The Trump Economy: Consumer Confidence Rises 18-Year High

The Trump Economy: Consumer Confidence Rises 18-Year High

The Trump Economy: Consumer Confidence Rises 18-Year High

US consumer confidence rose to an 18-year high in September as households grew more upbeat about the labor market, pointing to sustained strength in the economy despite an increasingly bitter trade dispute between the US and China.

While other data Tuesday showed a moderation in house price increases in July, the gains probably remain sufficient to boost household wealth and continue to support consumer spending, as well as making home purchasing a bit more affordable for first-time buyers.

The US consumer is always in the driver’s seat when it comes to stoking the fires that run the engines of economic growth

The Conference Board said its consumer confidence index increased to a reading of 138.4 this month from an upwardly revised 134.7 in August. That was the best reading since September 2000 and the index is not too far from an all-time high of 144.7 reached that year.

Five years ago, it was at 77.5.

Economists polled by Reuters had forecast the consumer index slipping to a reading of 132.0 this month from the previously reported 133.4 in August.

US consumers’ assessment of labor market conditions improved sharply even as the trade dispute between the United States and China escalated, which economists warned would lead to job losses and higher prices for consumers.

Monday, Washington simposed tariffs on $200-B worth of Chinese goods, with Beijing retaliating with duties on $60-B worth of US products. The United States and China had already imposed tariffs on $50 billion worth of each other’s goods.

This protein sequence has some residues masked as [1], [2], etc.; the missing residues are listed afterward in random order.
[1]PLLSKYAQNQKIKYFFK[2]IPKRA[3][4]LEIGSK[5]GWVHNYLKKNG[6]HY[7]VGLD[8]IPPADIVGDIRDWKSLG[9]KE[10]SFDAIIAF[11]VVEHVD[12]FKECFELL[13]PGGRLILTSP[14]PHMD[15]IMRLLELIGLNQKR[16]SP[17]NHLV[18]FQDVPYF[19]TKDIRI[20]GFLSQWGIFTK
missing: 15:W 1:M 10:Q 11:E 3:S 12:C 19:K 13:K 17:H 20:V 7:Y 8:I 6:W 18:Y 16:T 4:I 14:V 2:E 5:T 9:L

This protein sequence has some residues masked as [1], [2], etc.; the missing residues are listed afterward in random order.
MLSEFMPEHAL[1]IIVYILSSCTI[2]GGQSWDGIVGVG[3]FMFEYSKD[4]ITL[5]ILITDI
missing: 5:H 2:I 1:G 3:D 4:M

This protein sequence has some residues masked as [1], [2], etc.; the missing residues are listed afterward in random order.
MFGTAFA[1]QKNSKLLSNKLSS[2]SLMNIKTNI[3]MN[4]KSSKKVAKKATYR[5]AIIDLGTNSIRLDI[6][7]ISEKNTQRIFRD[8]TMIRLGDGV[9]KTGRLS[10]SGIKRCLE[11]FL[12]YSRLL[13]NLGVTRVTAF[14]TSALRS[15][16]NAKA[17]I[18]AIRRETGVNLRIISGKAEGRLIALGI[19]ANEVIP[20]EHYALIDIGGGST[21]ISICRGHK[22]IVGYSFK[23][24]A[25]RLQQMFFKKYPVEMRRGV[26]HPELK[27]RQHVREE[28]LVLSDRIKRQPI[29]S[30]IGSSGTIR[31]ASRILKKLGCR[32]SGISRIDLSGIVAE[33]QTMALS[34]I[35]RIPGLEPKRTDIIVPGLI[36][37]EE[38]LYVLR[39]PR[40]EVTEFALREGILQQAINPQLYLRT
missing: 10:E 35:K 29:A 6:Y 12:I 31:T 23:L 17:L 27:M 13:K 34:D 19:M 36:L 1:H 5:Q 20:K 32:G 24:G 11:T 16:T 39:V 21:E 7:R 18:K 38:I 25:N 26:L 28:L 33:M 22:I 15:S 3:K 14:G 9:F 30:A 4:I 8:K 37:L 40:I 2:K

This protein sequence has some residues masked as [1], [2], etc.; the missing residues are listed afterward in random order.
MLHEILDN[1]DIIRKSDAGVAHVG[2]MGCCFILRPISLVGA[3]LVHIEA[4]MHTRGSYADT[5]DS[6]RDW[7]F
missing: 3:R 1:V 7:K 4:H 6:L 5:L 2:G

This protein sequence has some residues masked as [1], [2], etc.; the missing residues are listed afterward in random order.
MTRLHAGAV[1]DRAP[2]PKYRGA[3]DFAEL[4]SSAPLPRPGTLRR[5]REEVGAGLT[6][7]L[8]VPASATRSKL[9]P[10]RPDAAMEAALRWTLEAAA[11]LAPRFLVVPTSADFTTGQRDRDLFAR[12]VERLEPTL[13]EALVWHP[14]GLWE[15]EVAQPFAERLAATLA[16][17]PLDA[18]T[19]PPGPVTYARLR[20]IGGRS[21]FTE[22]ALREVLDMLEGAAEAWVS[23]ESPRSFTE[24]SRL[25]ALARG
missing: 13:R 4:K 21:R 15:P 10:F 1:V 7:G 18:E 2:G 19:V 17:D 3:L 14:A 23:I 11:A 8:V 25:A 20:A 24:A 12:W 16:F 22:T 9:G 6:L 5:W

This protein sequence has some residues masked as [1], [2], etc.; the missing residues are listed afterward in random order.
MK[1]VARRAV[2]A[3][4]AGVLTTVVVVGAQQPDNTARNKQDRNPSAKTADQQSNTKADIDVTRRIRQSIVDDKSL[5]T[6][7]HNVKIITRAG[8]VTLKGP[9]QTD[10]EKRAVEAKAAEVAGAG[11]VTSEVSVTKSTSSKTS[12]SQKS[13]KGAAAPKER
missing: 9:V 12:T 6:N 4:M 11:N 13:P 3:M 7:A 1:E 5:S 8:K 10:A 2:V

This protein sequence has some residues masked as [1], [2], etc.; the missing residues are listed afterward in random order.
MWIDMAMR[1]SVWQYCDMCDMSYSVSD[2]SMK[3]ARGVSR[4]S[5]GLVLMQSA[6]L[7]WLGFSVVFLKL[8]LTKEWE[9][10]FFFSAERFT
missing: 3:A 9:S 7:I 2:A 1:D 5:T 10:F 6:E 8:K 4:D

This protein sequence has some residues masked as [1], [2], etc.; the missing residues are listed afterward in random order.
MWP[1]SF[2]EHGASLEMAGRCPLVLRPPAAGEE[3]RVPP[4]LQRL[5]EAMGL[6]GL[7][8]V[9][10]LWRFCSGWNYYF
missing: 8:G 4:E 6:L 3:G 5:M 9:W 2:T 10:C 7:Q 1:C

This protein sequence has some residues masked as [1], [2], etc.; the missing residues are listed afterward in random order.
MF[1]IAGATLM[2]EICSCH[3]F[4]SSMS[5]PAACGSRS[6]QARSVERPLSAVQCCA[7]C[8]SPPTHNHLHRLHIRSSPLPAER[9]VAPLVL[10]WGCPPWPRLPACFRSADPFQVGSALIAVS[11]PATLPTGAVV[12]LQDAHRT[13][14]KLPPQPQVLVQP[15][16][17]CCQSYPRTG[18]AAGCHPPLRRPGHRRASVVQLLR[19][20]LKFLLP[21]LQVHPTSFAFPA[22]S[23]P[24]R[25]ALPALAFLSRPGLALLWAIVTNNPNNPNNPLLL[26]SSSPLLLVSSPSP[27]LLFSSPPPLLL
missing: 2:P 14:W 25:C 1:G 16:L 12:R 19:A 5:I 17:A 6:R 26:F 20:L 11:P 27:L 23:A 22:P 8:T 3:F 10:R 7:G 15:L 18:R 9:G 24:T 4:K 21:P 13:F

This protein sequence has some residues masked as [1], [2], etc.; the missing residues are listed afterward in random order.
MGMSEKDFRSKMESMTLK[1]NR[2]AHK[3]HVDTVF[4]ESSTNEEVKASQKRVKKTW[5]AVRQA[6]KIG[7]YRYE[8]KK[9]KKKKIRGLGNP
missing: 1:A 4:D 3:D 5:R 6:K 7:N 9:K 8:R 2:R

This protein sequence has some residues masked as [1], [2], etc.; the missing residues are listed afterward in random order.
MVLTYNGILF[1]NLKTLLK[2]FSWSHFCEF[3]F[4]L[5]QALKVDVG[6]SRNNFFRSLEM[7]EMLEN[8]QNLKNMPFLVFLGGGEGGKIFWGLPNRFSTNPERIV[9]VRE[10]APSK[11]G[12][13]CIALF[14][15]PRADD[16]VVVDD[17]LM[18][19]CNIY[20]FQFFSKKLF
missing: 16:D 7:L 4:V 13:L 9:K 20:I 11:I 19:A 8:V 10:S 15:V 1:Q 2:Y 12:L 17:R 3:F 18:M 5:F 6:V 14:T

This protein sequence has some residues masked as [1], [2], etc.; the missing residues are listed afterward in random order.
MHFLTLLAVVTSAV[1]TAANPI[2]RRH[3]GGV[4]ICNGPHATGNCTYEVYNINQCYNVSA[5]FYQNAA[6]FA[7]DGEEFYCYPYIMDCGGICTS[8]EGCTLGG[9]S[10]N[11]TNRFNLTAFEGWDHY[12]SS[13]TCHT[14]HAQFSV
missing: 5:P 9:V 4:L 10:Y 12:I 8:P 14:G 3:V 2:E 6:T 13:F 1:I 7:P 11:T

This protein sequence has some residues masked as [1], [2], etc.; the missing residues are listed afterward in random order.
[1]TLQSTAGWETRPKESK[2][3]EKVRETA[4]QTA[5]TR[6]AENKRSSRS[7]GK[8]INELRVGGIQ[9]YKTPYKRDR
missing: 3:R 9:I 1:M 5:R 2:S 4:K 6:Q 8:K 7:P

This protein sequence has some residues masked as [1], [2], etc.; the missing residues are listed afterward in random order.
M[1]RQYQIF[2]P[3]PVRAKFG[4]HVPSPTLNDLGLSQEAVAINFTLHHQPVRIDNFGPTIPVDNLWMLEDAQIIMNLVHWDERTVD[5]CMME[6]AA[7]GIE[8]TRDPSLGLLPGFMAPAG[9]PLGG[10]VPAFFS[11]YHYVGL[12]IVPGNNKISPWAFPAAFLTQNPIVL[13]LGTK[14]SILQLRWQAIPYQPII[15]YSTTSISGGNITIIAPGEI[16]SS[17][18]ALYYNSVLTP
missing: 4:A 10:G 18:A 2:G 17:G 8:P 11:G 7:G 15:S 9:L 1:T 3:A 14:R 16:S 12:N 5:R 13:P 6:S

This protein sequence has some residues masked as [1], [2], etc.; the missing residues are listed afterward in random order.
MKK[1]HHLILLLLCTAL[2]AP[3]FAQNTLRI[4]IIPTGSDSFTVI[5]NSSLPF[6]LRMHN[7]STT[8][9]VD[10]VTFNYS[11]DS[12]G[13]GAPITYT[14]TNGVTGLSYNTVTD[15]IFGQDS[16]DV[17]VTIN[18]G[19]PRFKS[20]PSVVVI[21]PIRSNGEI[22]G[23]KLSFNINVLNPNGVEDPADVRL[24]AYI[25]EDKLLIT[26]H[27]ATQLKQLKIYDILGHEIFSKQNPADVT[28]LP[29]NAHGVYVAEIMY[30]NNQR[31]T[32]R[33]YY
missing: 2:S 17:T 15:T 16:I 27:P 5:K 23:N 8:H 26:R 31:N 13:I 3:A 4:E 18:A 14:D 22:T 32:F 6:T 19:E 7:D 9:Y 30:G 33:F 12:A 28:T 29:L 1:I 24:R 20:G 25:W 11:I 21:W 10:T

US consumers are shrugging off the trade tensions.

Households were this month upbeat about business conditions over the next six months, with many planning purchases of household appliances, motor vehicles and houses.

Some economists believe a tightening labor market, which is starting to boost wage growth, and higher savings could provide a cushion for households against more expensive consumer goods imports from China.

Consumers may choose to substitute purchases of goods affected by tariffs with other goods and firms may choose to absorb the higher costs. Stay tuned…

Keeping America Great!

The following two tabs change content below.

Paul Ebeling

Paul A. Ebeling, polymath, excels in diverse fields of knowledge. Pattern Recognition Analyst in Equities, Commodities and Foreign Exchange and author of “The Red Roadmaster’s Technical Report” on the US Major Market Indices™, a highly regarded, weekly financial market letter, he is also a philosopher, issuing insights on a wide range of subjects to a following of over 250,000 cohorts. An international audience of opinion makers, business leaders, and global organizations recognizes Ebeling as an expert.

Latest posts by Paul Ebeling (see all)

You must be logged in to post comments :